As discussed above, the voltage produced across shunt R1 is combined with the voltage produced across resistor R2 in bridge circuit 28 to produce a difference signal across capacitor C1. This signal is fed to the inputs of amplifier U3 to produce an error signal at point 45. The error signal is current amplified by transistor Q3 to produce the control signal on line 22. This control signal is used by drive circuit 20 to control the operation of output transistor Q1. The gain of amplifier U3 is controlled by resistors R15 and R16 and capacitor C5 to ensure stable operation over the frequency bandwidth of the circuit. Capacitor C7 speeds up the turn off of transistor Q3 during suddenly applied overloads to limit overshoot of the current.
Clamping the current limit reference to a fixed level in the off state, as provided by diode D3 and resistor R3, provides control of switch turn-on and rise time independent of the programmed limit level. In particular, capacitor C2 serves as means for controlling the rate of change of the reference voltage signal from a preselected magnitude determined by the relative values of resistors R2 and R3, to the magnitude corresponding to the reference setpoint. The combination of optical coupler U4, diode D2 and resistor R4 serves as means for raising the biased voltage on resistor R5 above the programmed reference voltage across resistor R2. Resistor R3, diode D1 and optical coupler U4 combine to serve as means for reducing the voltage appearing across resistor R2 when the power controller is turned off.
Turn off is accomplished by applying a low level signal to terminal 44. A low level signal on terminal 44 causes the output of U4 to go low. Current through diode D2 and resistor R4 causes a voltage across resistor R5 in excess of the reference voltage across resistor R2. The optical coupler U4 also pulls down the reference voltage through diode D1 and resistor R3, regardless of the programmed current limit level. Therefore, in the off state, the difference voltage across capacitor C1 forces the output of amplifier U3 to a high level, thereby turning off transistor Q1.
The current limiting control circuit configuration illustrated in the drawing is compatible with various existing drive circuit and output stage combinations. Rise and fall times of the output stage transistor are controlled by circuit element time constants. The circuit also provides fast response time to overloads and limits current overshoots in the output stage.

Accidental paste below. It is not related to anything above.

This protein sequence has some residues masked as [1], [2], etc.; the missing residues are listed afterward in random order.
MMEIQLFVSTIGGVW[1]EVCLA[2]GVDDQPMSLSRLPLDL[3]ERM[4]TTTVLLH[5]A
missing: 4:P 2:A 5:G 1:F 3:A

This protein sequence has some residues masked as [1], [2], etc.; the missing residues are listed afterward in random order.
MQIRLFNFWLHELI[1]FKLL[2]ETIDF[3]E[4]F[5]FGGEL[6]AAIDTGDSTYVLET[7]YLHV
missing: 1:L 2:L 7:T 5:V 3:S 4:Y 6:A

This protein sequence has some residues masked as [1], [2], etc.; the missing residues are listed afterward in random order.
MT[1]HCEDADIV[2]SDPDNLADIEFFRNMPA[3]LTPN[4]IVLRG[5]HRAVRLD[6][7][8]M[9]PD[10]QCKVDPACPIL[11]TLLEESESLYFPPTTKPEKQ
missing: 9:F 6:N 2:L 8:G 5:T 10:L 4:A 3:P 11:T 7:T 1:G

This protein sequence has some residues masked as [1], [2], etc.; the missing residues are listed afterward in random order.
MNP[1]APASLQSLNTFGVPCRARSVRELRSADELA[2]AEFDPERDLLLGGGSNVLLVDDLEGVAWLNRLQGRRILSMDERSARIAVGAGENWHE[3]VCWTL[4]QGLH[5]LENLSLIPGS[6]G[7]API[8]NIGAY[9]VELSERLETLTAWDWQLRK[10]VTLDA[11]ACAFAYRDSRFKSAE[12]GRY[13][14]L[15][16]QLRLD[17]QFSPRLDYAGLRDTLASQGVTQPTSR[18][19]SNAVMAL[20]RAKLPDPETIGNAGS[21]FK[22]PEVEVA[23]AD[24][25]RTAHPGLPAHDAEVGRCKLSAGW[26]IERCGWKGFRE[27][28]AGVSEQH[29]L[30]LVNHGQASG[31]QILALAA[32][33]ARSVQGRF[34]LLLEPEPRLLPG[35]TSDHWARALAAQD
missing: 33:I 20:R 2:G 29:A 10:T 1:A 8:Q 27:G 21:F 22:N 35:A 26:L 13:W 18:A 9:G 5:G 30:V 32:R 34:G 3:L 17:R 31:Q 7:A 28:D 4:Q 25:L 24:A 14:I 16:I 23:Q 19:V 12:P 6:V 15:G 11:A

Although the present invention has been described in terms of what is at present believed to be its preferred embodiment, it will be apparent to those skilled in the art that various changes may be made without departing from the scope of the invention. For example, although the command signal used to establish the current limit set point is a digital signal in the preferred embodiment, minor changes to the circuit could permit this signal to be an analog voltage signal, an analog current signal, a desired function of the input such as an inverse function of line voltage, or an output signal of a temperature sensor for limiting the temperature of a load. It is therefore intended that the appended claims cover such changes.
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|U.S. Classification||323/283, 323/285|
|International Classification||H02M3/155, H03K17/082, H03K17/16|
|Cooperative Classification||H03K17/0826, H03K17/16|
|European Classification||H03K17/082D, H03K17/16|
|Sep 14, 1988||AS||Assignment|
Owner name: WESTINGHOUSE ELECTRIC CORPORATION, WESTINGHOUSE BU
Free format text: ASSIGNMENT OF ASSIGNORS INTEREST.;ASSIGNORS:FOX, DAVID A.;BILLINGS, WILLIAM W.;REEL/FRAME:004966/0609;SIGNING DATES FROM 19880701 TO 19880712
Free format text: ASSIGNMENT OF ASSIGNORS INTEREST;ASSIGNORS:FOX, DAVID A.;BILLINGS, WILLIAM W.;SIGNING DATES FROM 19880701 TO 19880712;REEL/FRAME:004966/0609
Owner name: WESTINGHOUSE ELECTRIC CORPORATION, PENNSYLVANIA
|Sep 21, 1992||AS||Assignment|
Owner name: SUNDSTRAND CORPORATION, ILLINOIS
Free format text: ASSIGNMENT OF ASSIGNORS INTEREST.;ASSIGNOR:WESTINGHOUSE ELECTRIC CORPORATION;REEL/FRAME:006264/0897
Effective date: 19920823
|Jan 24, 1994||FPAY||Fee payment|
Year of fee payment: 4
|Feb 24, 1998||REMI||Maintenance fee reminder mailed|
|Jul 26, 1998||LAPS||Lapse for failure to pay maintenance fees|
|Oct 6, 1998||FP||Expired due to failure to pay maintenance fee|
Effective date: 19980729